Modern European History is one of the most innovative and exciting fields of historical research today. The development and expansion of the European Union, the collapse of communism, the unification of Germany and disintegration of various states in Eastern Europe have significantly changed our perspective on the history of modern Europe and in particular on the role of the nation-state in that history.
This programme, which draws on the notable strengths in social, cultural, economic and intellectual history at the University of Birmingham, is designed to offer you -as a research student working on a broad range of topics - practical training in research skills and methods as well as a broad overview of the history of the modern nation-state in Europe within a comparative framework.
The degree consists of four elements which make a total of 180 credits:
The modules are assessed in various ways by examination, coursework and attendance.
UK/EU = £3996
Int. = £12565Not specified
The degree consists of four parts:
This is the core module of the degree, to be taken in the spring semester. It will consist of 10 weekly 2-hr. seminars, and will focus in particular on how and why the nation-state has come to be viewed as the normal form of political organization in Europe. Consideration will be given to such themes as the formation of the nation-state; changing ideas of citizenship; the development of national economies, institutions and cultures; the impact of total war, the welfare state and European integration on the nation-state.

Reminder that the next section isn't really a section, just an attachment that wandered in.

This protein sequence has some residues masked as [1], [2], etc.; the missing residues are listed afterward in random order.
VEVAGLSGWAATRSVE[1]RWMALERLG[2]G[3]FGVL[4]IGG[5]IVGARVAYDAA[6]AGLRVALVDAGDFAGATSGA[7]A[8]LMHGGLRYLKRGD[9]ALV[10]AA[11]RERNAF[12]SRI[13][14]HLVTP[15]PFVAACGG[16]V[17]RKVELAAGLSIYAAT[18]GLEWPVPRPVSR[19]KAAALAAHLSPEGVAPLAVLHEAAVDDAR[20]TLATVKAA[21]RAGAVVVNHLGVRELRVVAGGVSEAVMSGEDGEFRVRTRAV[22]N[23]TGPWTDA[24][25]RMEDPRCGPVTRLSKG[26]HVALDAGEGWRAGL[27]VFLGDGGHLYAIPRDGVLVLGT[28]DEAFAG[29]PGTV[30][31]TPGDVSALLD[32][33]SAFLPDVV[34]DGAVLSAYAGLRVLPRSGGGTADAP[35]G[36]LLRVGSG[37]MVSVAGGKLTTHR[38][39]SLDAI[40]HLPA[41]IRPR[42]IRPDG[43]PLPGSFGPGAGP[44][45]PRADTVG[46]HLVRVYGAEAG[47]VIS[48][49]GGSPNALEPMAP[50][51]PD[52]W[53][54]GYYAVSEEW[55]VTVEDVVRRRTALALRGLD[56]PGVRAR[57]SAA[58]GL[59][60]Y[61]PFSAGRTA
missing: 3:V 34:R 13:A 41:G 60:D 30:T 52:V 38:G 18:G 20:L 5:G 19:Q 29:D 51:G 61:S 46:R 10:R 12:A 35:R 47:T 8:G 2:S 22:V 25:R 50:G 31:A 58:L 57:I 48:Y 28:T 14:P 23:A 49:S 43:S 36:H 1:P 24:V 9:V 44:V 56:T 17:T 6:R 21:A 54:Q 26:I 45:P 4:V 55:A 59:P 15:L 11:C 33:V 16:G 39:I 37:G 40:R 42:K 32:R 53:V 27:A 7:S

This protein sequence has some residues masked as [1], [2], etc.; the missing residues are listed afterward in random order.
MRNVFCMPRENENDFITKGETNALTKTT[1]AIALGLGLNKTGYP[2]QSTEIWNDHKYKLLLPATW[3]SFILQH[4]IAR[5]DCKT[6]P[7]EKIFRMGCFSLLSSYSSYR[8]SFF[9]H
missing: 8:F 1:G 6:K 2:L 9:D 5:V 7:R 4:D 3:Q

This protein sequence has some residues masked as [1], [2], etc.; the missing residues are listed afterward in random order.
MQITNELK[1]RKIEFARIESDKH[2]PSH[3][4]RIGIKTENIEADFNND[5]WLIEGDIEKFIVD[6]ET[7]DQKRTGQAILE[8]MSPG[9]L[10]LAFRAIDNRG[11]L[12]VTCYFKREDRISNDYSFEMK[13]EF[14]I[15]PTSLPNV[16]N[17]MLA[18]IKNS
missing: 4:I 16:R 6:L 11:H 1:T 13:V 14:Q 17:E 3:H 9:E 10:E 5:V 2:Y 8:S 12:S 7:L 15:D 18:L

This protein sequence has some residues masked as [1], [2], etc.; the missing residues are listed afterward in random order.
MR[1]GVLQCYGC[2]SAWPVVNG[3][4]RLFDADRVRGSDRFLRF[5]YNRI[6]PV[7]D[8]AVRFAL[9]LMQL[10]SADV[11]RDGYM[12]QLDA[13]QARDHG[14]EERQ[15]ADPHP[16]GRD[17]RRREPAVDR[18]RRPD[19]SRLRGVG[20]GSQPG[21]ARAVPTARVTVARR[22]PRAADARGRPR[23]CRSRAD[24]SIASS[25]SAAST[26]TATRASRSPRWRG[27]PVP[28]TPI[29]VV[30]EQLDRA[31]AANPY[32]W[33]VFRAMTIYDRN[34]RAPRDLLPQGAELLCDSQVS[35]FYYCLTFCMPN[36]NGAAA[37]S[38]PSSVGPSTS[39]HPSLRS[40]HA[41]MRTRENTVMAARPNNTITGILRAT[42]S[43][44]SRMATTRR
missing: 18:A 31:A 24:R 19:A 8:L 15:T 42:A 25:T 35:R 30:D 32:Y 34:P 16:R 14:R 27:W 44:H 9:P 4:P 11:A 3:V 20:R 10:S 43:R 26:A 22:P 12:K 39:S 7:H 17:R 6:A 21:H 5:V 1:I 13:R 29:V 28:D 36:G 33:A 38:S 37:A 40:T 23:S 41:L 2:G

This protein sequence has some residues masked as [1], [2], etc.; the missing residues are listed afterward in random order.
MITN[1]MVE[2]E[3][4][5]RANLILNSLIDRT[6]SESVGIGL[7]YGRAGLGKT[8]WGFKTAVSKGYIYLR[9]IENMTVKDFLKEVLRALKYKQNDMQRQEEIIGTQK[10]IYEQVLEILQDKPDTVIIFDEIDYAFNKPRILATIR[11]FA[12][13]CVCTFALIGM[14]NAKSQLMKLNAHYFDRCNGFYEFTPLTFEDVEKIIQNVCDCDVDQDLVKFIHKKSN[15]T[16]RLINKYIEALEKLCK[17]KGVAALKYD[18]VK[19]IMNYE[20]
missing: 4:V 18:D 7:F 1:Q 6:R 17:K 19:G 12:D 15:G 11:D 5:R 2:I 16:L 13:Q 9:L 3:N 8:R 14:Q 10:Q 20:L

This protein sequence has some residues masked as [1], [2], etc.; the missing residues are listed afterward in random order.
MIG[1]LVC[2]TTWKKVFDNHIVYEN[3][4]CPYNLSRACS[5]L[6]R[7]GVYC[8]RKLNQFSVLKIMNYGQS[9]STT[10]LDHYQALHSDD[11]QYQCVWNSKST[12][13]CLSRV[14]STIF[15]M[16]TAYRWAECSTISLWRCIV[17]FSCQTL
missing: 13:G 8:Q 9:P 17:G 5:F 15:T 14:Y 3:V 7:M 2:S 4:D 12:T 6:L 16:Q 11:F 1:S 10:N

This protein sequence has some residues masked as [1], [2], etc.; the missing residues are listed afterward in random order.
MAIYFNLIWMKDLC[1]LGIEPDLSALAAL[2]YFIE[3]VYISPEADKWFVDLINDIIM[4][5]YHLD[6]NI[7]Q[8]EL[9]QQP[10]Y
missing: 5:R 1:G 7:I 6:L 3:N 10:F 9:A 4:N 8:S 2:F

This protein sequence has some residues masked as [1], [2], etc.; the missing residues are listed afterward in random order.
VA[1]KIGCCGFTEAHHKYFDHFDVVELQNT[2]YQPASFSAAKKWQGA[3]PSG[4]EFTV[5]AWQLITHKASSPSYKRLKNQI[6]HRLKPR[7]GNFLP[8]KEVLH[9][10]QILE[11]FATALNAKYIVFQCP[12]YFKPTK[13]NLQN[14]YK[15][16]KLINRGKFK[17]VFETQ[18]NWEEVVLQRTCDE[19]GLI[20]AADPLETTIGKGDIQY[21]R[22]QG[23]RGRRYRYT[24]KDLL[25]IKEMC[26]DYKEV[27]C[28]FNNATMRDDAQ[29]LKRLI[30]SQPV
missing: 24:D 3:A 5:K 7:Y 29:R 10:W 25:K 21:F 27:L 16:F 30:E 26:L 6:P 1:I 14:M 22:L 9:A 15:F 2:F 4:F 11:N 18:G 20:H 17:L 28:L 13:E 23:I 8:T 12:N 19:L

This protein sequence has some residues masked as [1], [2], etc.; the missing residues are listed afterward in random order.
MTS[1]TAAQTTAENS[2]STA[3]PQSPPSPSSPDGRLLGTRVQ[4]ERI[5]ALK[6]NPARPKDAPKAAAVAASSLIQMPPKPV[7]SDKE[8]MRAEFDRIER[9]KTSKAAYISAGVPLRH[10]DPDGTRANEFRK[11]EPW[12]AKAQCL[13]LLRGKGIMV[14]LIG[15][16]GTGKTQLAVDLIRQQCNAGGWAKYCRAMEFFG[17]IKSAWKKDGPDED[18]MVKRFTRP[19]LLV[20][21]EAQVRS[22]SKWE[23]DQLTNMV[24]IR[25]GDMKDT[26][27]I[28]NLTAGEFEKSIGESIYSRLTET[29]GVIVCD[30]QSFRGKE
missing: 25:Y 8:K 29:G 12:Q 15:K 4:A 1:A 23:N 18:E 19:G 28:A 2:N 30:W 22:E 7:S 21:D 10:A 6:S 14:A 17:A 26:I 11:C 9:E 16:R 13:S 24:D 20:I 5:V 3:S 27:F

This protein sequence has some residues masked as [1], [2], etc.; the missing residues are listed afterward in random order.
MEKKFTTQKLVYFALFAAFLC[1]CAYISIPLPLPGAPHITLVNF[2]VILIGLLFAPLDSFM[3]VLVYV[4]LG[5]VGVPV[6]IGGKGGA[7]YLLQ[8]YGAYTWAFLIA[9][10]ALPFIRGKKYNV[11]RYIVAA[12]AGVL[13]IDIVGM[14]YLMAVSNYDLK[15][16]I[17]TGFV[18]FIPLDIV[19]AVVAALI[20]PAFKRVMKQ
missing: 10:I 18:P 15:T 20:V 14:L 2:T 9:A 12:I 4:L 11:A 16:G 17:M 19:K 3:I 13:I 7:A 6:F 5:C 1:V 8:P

The purpose of this module, which is taken during the autumn semester by all MRes students in the Department of History, is to study some major historians of different schools or approaches along with the ideas which inform such historical work. It is taught by a range of specialists in the fields of social, cultural, intellectual, political and economic history.
All students will undertake training related to their research needs. If no such skills training is required, you must instead submit an historiographical and bibliographical essay related to the subject of your dissertation. In addition, all students will be required to attend the 20th Century Research Seminar, organized and run by the Department of History.
You will research and write your dissertation throughout the academic session, under the specialist supervision of a member of staff. The thesis must be no longer than 20,000 words and is submitted at the end of September in the year following entry into the degree. (For part-timers this will be two years following entry into the degree).
The modules are assessed in various ways - by examination, coursework, attendance etc.
No work experience is required.
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